In science fiction canon, big-scale far-future stories usually get all the glory. Books set on other worlds, with space ships and alien encounters are what many people think SF is all about. And those books are great. I love space opera, and I love far-future SF books like Dune or the Culture books by Iain Banks, or Peter F. Hamilton’s crack-o-liciously good duology of Pandora’s Star/Judas Unchained. But there is something equally appealing about near-future SF stories. (more…)
Earlier in the week, I did a post on historical mysteries set in Africa. As I said in that post, I love the potential of historical fiction to teach you something about a time and place you don’t know, and when you wed that history to a good puzzle plot, all the better! Another part of the world that I think is a great setting for historical mysteries in Asia, and I wish there were more examples out there. if I forgot anything major, let me know. If you click on the map, you can look at it much larger, and there is a list of included titles below. (more…)
I love historical mysteries because when they’re done well you not only get a great whodunit, but you get to learn about another time. And while there are hundreds of historical mysteries set in England and the US, I though it would be fun to round up some of the more unusual settings in the genre. Because there’s nothing wrong with another Tudor mystery, but it’s fun to virtually visit someplace new.
I know so little about Africa, so I thought I would round up all the historical mysteries I could find set on that continent. Aside from the expected slew of titles set in Ancient Egypt, I was happy to find some other choices as well. (more…)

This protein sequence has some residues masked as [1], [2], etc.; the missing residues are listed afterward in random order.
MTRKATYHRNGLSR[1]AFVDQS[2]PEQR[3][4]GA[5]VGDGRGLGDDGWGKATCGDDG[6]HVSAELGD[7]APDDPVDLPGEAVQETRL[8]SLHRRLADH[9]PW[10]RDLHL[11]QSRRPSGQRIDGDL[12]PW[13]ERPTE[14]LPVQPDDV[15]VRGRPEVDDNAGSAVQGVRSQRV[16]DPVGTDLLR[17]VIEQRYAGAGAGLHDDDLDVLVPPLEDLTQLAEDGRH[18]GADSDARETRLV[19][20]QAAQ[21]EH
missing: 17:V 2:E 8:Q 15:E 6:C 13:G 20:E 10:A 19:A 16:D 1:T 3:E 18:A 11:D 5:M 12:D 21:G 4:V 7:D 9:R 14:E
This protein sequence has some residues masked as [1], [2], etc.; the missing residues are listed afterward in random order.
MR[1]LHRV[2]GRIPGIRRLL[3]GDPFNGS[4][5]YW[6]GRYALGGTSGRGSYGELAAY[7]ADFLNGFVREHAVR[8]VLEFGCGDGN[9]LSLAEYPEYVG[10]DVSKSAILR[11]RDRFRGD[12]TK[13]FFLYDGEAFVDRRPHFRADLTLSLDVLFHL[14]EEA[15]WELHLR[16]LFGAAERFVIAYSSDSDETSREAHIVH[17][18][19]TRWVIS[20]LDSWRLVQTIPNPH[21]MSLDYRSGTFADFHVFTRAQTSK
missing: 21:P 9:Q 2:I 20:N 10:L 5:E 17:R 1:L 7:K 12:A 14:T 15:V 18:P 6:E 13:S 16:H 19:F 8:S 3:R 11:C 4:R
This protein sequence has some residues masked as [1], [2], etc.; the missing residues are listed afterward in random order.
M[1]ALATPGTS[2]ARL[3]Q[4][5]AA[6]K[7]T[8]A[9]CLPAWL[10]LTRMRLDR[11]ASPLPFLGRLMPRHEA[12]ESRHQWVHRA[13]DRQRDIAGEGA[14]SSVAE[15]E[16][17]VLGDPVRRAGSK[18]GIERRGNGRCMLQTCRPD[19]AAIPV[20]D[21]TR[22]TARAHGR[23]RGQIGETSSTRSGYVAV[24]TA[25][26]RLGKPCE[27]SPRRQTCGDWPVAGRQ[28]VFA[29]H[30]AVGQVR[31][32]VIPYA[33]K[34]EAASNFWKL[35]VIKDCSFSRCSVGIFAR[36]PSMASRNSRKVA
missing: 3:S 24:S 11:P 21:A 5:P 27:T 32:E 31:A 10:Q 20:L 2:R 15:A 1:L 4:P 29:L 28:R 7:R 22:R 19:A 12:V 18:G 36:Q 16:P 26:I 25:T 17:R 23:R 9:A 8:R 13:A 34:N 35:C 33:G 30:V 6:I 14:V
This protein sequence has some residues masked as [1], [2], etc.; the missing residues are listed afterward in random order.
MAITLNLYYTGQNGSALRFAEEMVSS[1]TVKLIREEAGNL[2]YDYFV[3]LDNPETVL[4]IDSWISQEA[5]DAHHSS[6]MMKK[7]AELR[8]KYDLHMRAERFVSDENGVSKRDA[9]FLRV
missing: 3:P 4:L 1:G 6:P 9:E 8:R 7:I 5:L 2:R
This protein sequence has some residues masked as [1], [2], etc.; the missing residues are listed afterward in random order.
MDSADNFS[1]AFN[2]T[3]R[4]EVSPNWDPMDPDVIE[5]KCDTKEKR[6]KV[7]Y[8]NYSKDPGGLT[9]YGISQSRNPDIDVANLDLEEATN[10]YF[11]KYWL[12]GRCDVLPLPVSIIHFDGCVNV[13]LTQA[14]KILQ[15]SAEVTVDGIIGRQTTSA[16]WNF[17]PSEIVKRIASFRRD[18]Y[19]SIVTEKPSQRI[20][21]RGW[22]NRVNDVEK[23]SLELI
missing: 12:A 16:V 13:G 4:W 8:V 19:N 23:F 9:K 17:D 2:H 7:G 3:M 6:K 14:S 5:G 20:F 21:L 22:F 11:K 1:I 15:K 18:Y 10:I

I’m not here to try to convince you to read a historical romance if romance isn’t your bag. Mind you, I think there is some outstanding writing in the romance genre, where the emphasis on creating characters that live and breathe has been honed and perfected. No, I am instead trying to make the case to romance readers for the superiority of the historical subgenre. I have a few contemporary romance authors that I enjoy immensely. Jill Shalvis and her Gilmore Girls-ish Lucky Harbor books, the FBI/US Attorney books of Julie James, and the romantic comedies of Susan Elizabeth Phillips and Jennifer Crusie all count as favorites. But as a whole, I prefer Historical Romance, particularly Regency romance, although I can go a little earlier or a little later. And here’s why: (more…)
I would like to take a moment to gush about one of my all-time favorite authors, Georgette Heyer. If you are a romance reader, you’ve probably heard of her, and may even have read one of her novels. They were very hard to find for years, but due to the re-issues from Sourcebooks, most libraries probably have a shelf of her books. And I would wager that if you checked the circulation stats of those books, you would be astounded by the popularity of this author who wrote 50-90 years ago and whose have absolutely no sex scenes in them anywhere. Heyer fans are like a secret cult; a cult of which I am proud to be a member.
As you may have noticed from the past few days, I love a good heist/caper. They have the excitement of a mystery but flipped around from a whole new perspective. Let’s face it, solving crimes is slow, painstaking work with long hours, low pay, and lots of paperwork. Committing crimes — now that sounds like a lot more fun. Capers and heist stories show up in just about every genre, bringing adventure and excitement with them. Fantasy and Science Fiction both have a long history of thief heroes. Hell, Bilbo Baggins is a thief! From some long-term series with criminal anti-heroes to books where characters unexpectedly cross the line to the dark side, to mercenaries who aren’t too picky about the jobs they take – there’s a lot to choose from when you look at capers and heists in speculative fiction.